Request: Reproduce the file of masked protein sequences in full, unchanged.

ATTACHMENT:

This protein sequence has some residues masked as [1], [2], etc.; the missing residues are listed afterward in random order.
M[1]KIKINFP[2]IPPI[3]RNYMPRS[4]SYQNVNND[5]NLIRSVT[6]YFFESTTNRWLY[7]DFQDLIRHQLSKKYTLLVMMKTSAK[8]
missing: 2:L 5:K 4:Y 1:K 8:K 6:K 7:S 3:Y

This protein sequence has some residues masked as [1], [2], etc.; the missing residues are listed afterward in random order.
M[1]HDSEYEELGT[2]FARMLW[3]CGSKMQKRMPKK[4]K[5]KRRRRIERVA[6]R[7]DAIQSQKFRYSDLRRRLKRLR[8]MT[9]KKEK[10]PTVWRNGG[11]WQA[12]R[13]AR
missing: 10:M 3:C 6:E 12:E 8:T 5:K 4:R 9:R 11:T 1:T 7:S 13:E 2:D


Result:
This protein sequence has some residues masked as [1], [2], etc.; the missing residues are listed afterward in random order.
M[1]KIKINFP[2]IPPI[3]RNYMPRS[4]SYQNVNND[5]NLIRSVT[6]YFFESTTNRWLY[7]DFQDLIRHQLSKKYTLLVMMKTSAK[8]
missing: 2:L 5:K 4:Y 1:K 8:K 6:K 7:S 3:Y

This protein sequence has some residues masked as [1], [2], etc.; the missing residues are listed afterward in random order.
M[1]HDSEYEELGT[2]FARMLW[3]CGSKMQKRMPKK[4]K[5]KRRRRIERVA[6]R[7]DAIQSQKFRYSDLRRRLKRLR[8]MT[9]KKEK[10]PTVWRNGG[11]WQA[12]R[13]AR
missing: 10:M 3:C 6:E 12:E 8:T 5:K 4:R 9:R 11:T 1:T 7:S 13:E 2:D